Earlier serum alanine aminotransferase (ALT) normalization in patients with chronic hepatitis B was independently associated with lower hepatocellular carcinoma (HCC) risk, regardless of fatty liver or cirrhosis at baseline and on-treatment virologic response. These study results were published in the American Journal of Gastroenterology.
Investigators analyzed data from 4639 patients with chronic hepatitis B who initiated treatment with entecavir or tenofovir. Normal ALT was defined as ≤35 U/L for men and ≤25 U/L for women, and virologic response as serum hepatitis B virus DNA <15 IU/mL.
During a median of 5.6 years of treatment, 11.0% of patients developed HCC. Normalization of ALT occurred at year 1 for 65.6% of patients and at year 2 for 81.9%; it was associated with a significantly lower HCC risk in both landmark (P <.001) and time-dependent Cox analyses (adjusted hazard ratio [aHR], 0.57; P <.001). Delayed ALT normalization at 6 to 12 months, 12 to 24 months, and >24 months was associated with incrementally increasing HCC risk (aHR 1.40, 1.74, and 2.45, respectively; P <.001) compared with normalization within 6 months.
Results demonstrated that these results were independent of fatty liver or cirrhosis at baseline and virologic response during treatment. Investigators also found that neither earlier virologic response (aHR 0.93; P =.53) nor earlier hepatitis B e antigen seroclearance (aHR, 0.91; P =.31) was associated with a significantly lower HCC risk.
It must be noted that due to this being a historic cohort study, unavoidable biases may exist. The investigators attempted to not overestimate the effect of surrogate endpoints resulting from immortal time bias, because surrogate endpoints occurring at different times were evaluated. The results also need to be validated in patients other than the study population here, which was limited to those of Korean ethnicity, who are mostly infected by HBV genotype C. Also, the prevalence of cirrhosis or fatty liver may have been underestimated by the use of ultrasonographic criteria for the diagnosis. The investigators further reported that they may have missed intermittent elevations of ALT levels during treatment. Finally, they report that liver biopsy was not conducted in most patients, and advances in imaging techniques for diagnosis of HCC and assessment of hepatic fibrosis and fatty liver were not applicable to the study.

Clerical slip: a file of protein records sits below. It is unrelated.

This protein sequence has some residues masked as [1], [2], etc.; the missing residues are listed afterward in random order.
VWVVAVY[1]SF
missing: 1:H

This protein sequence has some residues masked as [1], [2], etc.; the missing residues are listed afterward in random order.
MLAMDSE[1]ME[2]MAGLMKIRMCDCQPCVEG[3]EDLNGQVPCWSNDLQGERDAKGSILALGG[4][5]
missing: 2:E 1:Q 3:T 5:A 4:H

This study remains, however, a comprehensive assessment of a large number of patients, and the results did show that earlier ALT normalization was independently associated with significantly lower risks for HCC and death or transplantation, after the adjustment of fatty liver at baseline and achievement of virologic response during treatment. Investigators recommend that the biologic mechanism of this association should be the focus of future work. In the meantime, they concluded that efforts should be made to achieve ALT normalization as early as possible during treatment, as this may minimize the risk for HCC and mortality.
Choi J, Kim GA, Han S, Lim YS. Earlier alanine aminotransferase normalization during antiviral treatment is independently associated with lower risk of hepatocellular carcinoma in chronic Hepatitis B [published online January 2, 2020]. Am J Gastroenterol. doi:10.14309/ajg.0000000000000490